Want to save a few hundred grand on a property? Here’s how to hustle your dream house for cheaper
Thread covers:

1. Get a grip on price trend
2. Drive asset price lower
3. Access cheaper financing
4. Reduce the acquisition leverage
5. Use a subsidy
6. Weigh up off plan purchases
7. Use a buy-side agent
8. Scrape historic data
9. Check “true” affordability
10. Leverage time
2. Negotiate asset price
1. Price Trends

Luxury houses (>R1.5m) briefly lost value over the pandemic. Low value houses (<R250k) show the sharpest decline in inflation. Coastal properties hold up slightly better. Both free holds & sectional titles have slower price growth.

Know what you’re buying into.
When you log onto Property24 don’t panic! That’s not the final house price. At one point only 2% of sellers received their property asking price

Average discount to selling price is 12%. When you lock in an offer to purchase, start at least 20% lower
=> Impact of negotiating a lower asset price

On a R1m house, the 15% reduction is R150k at face value… except over the life of the home loan you’re saving R300k.

That’s over 27 years of daily cappuccinos you did not have to cut out through one decision.
3. Access cheaper financing

Banks will try to persuade you not to log multiple applications & tell you it hurts your credit score – the impact is very marginal.

Don’t take the first bank home loan rate you receive. Play banks each other & push for EVERY tiny reduction.
=> Impact of negotiating a lower interest rate

On a R1m house, a 1% interest rate reduction ends in a R140k saving (assuming you did not negotiate the asset price)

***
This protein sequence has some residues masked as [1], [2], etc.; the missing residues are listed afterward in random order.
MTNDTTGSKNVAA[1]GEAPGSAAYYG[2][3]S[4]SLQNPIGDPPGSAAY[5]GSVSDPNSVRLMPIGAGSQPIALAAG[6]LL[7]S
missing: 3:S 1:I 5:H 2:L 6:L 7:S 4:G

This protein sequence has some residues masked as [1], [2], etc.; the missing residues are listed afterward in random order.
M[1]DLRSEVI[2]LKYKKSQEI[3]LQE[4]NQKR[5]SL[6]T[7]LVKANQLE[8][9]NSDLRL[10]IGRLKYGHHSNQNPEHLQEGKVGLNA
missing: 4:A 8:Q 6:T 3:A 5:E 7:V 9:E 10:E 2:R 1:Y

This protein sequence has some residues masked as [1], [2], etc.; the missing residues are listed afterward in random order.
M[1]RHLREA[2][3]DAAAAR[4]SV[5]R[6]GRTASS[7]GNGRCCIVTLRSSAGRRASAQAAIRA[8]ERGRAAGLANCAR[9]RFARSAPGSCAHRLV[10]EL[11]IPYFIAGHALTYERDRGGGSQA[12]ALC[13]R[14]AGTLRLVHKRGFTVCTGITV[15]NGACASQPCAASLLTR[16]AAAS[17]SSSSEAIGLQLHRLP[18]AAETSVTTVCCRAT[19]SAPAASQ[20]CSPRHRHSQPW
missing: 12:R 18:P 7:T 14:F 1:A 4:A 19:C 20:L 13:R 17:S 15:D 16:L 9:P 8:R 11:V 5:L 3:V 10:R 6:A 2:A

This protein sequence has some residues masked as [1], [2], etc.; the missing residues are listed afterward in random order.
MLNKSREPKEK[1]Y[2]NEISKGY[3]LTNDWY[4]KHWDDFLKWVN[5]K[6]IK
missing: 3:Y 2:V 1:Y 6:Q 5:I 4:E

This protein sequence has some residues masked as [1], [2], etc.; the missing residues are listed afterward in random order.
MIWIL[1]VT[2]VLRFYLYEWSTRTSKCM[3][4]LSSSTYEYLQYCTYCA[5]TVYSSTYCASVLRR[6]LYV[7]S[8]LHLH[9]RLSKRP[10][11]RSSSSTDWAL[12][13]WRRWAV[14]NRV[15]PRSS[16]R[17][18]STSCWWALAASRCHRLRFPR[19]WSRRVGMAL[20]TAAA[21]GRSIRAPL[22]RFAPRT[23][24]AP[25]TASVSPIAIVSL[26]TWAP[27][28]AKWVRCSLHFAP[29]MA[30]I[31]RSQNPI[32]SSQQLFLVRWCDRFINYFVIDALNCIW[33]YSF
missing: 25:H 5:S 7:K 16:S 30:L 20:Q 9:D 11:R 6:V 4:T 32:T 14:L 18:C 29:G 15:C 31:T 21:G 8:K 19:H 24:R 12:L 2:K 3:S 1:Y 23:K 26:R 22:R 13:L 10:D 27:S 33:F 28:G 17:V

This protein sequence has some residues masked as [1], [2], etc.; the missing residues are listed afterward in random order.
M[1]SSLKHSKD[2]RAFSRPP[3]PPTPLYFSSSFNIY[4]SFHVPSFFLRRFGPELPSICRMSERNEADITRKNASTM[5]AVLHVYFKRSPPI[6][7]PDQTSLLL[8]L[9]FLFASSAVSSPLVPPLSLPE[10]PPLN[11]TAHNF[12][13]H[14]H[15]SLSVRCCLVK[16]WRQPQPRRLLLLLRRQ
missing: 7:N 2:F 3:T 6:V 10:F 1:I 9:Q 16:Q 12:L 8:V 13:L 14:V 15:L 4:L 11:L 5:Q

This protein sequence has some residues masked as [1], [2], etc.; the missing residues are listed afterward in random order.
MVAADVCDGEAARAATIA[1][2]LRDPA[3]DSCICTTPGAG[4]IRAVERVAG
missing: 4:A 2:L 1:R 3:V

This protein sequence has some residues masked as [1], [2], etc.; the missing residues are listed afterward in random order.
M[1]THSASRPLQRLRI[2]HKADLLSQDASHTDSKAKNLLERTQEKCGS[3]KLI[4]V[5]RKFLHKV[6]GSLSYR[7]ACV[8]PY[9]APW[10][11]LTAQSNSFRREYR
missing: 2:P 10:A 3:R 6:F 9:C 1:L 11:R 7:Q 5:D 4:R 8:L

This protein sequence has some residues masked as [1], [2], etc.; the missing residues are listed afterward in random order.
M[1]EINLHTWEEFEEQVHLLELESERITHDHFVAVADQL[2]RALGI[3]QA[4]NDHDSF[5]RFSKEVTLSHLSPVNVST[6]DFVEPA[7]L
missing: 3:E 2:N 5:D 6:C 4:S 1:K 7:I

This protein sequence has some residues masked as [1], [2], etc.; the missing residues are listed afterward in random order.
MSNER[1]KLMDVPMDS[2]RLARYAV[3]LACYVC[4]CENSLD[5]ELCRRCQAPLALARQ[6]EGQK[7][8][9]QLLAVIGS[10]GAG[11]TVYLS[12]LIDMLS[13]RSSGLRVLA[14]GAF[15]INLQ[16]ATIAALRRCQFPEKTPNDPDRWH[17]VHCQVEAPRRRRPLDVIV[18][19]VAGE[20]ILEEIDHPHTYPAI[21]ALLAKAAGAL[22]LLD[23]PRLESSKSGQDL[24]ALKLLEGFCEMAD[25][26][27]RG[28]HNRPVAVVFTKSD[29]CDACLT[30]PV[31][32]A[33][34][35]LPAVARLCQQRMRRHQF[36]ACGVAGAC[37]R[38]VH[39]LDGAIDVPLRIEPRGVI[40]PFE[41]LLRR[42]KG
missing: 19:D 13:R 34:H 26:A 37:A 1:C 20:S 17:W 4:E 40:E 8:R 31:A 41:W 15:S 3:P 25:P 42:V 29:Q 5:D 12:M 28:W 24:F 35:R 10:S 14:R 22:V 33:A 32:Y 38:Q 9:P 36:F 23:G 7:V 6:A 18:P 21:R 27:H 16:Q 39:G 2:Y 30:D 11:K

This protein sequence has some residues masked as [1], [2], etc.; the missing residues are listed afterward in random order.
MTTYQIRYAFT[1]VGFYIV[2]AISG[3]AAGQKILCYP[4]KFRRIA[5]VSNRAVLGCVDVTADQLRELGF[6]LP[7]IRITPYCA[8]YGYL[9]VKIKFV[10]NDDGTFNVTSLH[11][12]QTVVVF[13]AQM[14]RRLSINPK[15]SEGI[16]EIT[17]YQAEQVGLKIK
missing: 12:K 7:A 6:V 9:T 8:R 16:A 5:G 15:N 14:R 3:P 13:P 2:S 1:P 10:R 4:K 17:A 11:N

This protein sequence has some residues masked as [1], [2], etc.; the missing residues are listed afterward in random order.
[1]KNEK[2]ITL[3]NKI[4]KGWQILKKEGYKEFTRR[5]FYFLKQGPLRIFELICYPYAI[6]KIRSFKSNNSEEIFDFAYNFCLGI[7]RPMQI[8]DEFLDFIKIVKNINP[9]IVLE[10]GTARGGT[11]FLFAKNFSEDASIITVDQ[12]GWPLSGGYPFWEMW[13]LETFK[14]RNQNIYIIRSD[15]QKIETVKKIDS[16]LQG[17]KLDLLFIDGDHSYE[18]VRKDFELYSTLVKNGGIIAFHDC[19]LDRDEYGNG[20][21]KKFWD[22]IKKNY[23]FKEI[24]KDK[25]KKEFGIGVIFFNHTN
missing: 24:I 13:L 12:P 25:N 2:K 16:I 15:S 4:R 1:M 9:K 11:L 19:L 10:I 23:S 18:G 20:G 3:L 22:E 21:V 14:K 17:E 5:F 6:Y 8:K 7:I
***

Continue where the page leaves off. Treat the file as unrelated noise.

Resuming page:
That’s over 12 years of daily cappuccinos you did not have to cut out through one decision
4. Reduce acquisition leverage

Paying a larger deposit will save you plenty of racks. How much do people pay as deposits?

– R500k- R1m, average deposit is 6.5%
– R1m- R1.5m, average deposit is 2.6%

Banks will offer up 100% financing (no deposit) but that isn’t a good thing
=> Impact of paying a deposit

On a R1m house, a 10% deposit ends in nearly R195k in savings (assuming you did not negotiate anything else)

That’s close to 18 years of daily cappuccinos with one upfront tweak
=> putting it all together on a R1m house

– Negotiate house price down by 15%
– Reduce interest rate by 1%
– Pay a 10% deposit

BOOM! R600k

55 years of cappuccinos right there

That’s R600k that can go towards a second property. Every decision here was made upfront
5. Use a subsidy

There’s a chance you qualify for a housing subsidy. In South Africa, FLISP is a great one to check out. Here’s a useful
IMPORTANT! If you’re a first time South African home buyer earning between R3,501 & R22,000 a month you could be eligible for a government subsidy for over R120,000

It’s called the Finance Linked Individual Subsidy Programme (FLISP)
1. Why was FLISP introduced?

It’s aimed at filling the affordability “gap”. Your income might be too high to qualify for government “free housing” but at this salary you may still find it tricky to repay a home loan.

The subsidy makes monthly payments more affordable.
2. Do I qualify for FLISP?

– First time home buyer
– Must be a South African citizen
– Older than 18
– Have an approval (in principle) for a home loan
– Must have financial dependents
– Must never have benefitted from a government housing subsidy scheme before
3. How much can I expect to receive?

It works on a sliding scale. The more you earn, the lower the subsidy. Here is the subsidy for each salary band: